Pennsylvania Attorney General Kathleen Kane was charged Thursday with leaking grand-jury documents in order to embarrass a political rival—and then lying about it to another grand jury in an attempted coverup.
“Kane devised a scheme to secretly leak confidential information and secret grand jury items directly to media,” Risa Ferman, the district attorney in Pennsylvania’s Montgomery County said at a news conference.
She said Kane, the first Democrat elected as attorney general in the state, “lied repeatedly about her own actions, about the law and about other matters.”
Kane was charged with, among other things, perjury and obstruction of justice.
In a statement, Kane denied wrongdoing and said she looked “forward to the opportunity to present my case in a public courtroom and move beyond the behind-the-scenes maneuvering that has defined the process to this point.” And despite calls for her resignation, including from Governor Tom Wolf, a fellow Democrat, Kane said she would not step down.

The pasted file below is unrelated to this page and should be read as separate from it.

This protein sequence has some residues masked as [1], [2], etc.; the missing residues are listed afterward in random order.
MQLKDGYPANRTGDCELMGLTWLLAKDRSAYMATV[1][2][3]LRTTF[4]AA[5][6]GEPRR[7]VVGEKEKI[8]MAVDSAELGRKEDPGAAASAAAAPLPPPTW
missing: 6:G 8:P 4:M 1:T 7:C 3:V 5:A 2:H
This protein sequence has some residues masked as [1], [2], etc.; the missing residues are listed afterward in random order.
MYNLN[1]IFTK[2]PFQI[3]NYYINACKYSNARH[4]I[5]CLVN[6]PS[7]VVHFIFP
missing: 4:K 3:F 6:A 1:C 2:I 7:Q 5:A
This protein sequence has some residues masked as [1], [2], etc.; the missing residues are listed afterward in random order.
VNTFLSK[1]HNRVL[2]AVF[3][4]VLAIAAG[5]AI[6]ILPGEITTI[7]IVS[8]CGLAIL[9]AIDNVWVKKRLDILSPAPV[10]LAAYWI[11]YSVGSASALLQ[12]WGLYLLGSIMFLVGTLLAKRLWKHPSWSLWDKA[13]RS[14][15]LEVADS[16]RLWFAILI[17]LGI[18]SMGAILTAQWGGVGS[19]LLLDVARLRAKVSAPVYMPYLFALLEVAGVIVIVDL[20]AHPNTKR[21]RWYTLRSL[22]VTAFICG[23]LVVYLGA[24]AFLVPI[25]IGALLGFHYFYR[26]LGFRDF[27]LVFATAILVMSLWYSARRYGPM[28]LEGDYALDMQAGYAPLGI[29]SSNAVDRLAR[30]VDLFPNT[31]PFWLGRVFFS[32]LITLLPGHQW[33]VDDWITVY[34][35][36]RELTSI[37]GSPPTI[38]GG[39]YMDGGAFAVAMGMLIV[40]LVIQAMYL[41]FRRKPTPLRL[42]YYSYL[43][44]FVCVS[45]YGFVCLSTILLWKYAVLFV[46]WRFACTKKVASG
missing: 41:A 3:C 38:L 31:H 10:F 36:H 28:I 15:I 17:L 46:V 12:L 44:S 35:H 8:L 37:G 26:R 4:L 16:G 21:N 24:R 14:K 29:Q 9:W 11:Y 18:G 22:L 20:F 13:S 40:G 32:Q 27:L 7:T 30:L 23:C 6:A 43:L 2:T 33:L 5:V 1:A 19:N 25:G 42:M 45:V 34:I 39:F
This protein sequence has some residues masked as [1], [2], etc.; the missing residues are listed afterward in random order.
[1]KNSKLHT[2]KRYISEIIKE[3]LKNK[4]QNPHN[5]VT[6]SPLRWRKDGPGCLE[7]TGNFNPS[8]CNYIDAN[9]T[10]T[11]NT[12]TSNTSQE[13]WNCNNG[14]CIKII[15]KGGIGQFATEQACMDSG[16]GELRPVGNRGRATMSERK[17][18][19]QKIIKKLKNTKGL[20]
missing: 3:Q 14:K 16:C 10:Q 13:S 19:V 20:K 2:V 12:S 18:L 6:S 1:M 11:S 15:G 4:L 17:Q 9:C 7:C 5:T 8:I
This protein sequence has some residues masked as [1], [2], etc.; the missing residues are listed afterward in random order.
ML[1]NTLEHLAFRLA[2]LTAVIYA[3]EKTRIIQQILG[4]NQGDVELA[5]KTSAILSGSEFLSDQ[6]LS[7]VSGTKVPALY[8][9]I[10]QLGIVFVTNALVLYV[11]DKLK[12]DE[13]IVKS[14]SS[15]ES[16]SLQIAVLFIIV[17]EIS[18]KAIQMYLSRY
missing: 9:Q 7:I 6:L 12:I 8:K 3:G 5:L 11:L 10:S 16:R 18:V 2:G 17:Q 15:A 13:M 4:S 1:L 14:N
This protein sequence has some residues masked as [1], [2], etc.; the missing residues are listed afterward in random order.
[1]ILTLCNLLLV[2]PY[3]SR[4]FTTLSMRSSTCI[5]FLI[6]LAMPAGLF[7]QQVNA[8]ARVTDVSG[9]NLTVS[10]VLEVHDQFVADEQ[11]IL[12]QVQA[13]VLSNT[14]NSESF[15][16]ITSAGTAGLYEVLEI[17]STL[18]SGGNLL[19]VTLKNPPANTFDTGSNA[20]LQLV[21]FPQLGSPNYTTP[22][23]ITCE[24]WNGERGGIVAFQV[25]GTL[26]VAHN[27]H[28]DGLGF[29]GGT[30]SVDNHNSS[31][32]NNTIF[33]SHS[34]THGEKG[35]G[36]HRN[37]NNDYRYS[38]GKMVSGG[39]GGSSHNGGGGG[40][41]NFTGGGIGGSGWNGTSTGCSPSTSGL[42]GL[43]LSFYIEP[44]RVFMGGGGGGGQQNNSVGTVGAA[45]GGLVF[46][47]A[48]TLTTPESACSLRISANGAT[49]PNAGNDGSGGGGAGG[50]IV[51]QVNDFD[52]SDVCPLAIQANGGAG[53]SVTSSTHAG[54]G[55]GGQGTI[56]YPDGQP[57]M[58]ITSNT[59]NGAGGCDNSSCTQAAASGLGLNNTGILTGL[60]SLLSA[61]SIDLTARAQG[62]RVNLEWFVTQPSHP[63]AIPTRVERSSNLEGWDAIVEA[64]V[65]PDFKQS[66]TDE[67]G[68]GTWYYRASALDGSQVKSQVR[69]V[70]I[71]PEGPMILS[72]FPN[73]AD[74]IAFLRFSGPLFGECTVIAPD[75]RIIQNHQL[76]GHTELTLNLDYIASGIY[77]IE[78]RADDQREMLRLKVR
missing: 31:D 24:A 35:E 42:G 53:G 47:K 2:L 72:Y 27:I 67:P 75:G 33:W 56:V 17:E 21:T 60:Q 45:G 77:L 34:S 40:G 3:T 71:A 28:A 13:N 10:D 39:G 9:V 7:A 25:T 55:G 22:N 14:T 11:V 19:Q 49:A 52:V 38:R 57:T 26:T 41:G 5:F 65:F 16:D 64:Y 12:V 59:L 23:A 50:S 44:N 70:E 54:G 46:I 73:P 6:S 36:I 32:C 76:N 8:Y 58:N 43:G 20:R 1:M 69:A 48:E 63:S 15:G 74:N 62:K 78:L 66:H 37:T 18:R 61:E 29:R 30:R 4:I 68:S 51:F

“A resignation would be an admission of guilt and I’m not guilty,” said Kane, who has served as attorney general since 2012.
Kane was a virtual unknown when she won the race for attorney general. As the Philadelphia Inquirer noted in a profile in April:
This is no button-down, patient climber of Pennsylvania's male-dominated electoral ladder. Kane is from the grab-it-with-all-your-might school. A fighter.
Her grit fueled a swift rise from virtual nobody to political power player, and lifted her from a challenging childhood. But that relentless drive and determination to win may be the traits that have brought her to the brink of possible prosecution midway through her first term in office.
Kane’s troubles began last year when the Inquirer published a story that said she shut down an investigation into corrupt Philadelphia Democrats. Kane blamed Frank Fina, the lead investigator on that case, for the newspaper’s story.